Only a quarter of defined benefit (DB) pension scheme trustees in the UK would feel comfortable deciding whether consolidation into a super fund makes sense or not.
That is according to research by Willis Towers Watson (WLTW), which finds that less than half think commercial consolidators would significantly improve the efficiency of DB pensions.
This is despite members potentially seeing their benefits backed by a higher initial funding level, although the extra capital put up is typically less than insurance firms hold for annuities.
"Few would feel comfortable weighing the potential benefits and disadvantages," WLTW senior director, Gareth Strange, said. "It's a difficult decision that trustees aren't used to making."
Despite reservations around consolidation, almost three-quarters of trustees believe increased outsourcing will become a significant trend over the next five years.
It was also found that 54% believe delegation of investment decisions to fiduciary managers would be "very likely" to result in significant growth, while 38% think consolidation would appeal "very strongly" to corporate sponsors.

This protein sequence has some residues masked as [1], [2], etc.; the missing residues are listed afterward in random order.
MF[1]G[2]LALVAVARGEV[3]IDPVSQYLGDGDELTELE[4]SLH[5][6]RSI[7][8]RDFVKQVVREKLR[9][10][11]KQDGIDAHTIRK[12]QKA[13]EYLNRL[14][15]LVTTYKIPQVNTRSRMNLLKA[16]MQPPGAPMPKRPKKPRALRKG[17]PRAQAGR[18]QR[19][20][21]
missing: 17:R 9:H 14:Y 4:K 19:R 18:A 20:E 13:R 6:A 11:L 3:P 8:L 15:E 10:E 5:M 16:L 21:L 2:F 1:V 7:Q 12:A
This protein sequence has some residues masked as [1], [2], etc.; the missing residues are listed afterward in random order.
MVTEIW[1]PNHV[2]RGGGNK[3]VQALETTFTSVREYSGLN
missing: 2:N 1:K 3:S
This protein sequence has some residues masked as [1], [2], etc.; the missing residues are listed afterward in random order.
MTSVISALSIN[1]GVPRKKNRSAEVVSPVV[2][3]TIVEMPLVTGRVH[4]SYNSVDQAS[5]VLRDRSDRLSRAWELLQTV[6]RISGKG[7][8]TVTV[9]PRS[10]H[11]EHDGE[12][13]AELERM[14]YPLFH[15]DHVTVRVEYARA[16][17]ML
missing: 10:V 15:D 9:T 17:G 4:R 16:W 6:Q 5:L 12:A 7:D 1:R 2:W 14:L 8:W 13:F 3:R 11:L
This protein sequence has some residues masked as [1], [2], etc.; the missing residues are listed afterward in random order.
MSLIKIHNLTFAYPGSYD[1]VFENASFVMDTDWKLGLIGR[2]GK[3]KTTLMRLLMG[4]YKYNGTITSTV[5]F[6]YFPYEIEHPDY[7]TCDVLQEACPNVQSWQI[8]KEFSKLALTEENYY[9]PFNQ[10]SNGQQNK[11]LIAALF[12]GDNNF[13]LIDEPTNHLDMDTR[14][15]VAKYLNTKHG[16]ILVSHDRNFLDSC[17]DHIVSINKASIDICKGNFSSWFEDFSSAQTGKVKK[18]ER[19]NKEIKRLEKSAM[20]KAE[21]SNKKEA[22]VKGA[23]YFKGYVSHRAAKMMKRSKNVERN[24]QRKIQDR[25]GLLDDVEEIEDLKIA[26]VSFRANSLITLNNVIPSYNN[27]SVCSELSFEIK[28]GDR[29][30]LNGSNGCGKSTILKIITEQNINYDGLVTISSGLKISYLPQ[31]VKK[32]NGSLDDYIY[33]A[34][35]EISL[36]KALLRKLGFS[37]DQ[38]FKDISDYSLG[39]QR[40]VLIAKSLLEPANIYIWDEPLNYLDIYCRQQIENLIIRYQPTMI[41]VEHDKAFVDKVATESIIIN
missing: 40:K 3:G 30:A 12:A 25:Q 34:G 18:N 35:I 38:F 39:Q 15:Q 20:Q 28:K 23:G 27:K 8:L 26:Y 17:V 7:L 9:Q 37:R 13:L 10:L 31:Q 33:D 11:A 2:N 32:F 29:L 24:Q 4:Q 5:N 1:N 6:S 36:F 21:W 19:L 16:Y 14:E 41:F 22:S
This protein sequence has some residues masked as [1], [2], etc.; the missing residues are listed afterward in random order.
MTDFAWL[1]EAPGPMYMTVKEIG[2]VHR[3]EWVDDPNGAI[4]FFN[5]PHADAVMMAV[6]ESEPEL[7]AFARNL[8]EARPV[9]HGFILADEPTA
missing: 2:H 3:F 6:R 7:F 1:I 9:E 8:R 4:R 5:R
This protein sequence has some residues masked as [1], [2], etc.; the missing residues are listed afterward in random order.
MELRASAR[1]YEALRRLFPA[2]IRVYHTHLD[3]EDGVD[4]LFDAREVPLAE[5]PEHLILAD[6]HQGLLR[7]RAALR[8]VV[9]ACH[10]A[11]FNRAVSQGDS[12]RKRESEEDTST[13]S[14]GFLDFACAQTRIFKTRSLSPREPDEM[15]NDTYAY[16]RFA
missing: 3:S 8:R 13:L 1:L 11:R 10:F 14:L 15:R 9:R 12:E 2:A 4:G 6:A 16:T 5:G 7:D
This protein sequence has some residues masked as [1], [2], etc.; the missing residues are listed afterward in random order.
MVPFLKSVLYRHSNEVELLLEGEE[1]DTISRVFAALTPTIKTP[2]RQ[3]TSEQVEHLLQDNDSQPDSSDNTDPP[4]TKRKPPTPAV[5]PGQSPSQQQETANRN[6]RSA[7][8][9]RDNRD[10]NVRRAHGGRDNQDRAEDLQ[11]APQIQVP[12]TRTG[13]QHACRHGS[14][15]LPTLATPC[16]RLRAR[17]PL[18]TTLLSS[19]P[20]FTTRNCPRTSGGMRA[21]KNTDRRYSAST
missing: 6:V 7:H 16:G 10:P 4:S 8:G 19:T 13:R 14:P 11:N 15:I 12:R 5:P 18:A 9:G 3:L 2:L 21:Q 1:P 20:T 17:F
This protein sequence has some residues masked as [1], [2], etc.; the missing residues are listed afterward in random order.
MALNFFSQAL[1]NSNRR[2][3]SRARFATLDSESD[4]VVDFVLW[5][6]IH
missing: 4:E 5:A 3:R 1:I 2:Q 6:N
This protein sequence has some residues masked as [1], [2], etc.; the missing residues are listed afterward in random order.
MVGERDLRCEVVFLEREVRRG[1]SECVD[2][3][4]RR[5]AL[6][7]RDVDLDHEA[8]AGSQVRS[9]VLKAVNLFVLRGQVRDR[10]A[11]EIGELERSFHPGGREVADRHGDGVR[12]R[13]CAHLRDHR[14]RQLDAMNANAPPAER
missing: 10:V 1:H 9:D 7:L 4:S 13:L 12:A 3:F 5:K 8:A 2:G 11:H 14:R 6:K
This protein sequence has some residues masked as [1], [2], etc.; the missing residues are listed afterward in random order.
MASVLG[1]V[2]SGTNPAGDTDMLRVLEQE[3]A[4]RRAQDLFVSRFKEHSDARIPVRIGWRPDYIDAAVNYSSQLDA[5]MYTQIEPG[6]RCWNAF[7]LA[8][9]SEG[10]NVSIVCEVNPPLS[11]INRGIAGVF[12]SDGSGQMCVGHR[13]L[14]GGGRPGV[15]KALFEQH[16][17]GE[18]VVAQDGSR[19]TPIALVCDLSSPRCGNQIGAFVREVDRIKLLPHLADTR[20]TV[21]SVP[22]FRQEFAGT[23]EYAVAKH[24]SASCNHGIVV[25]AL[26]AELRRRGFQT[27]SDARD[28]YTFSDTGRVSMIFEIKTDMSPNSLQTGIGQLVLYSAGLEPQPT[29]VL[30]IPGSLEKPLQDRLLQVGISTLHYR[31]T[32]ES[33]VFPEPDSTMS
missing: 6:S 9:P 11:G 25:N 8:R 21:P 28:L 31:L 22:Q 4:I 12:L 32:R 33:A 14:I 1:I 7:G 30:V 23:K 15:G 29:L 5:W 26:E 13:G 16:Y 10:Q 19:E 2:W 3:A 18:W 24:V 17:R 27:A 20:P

Strange suggested that consolidators are likely to see schemes that are reasonably well-funded, and with employers that could inject extra cash quickly, as most attractive.
However, he said trustees must be confident the consolidator's long-term viability is stronger than their own sponsor's, which could result in limited super fund consolidation opportunities.
"There will certainly be some schemes that fall into this bracket, but it's unlikely to be the option that most trustees decide upon," he continued.
"Particularly when many of the efficiency and cost-saving benefits could be achieved through asset pooling and consolidation of advisors, which doesn't remove the trustee or the scheme sponsor.
"From the employer perspective, some will think they can run the scheme off themselves more cheaply, whereas others may not want the reputational risk of washing their hands of the scheme.
"That leaves consolidators targeting a very small part of the market."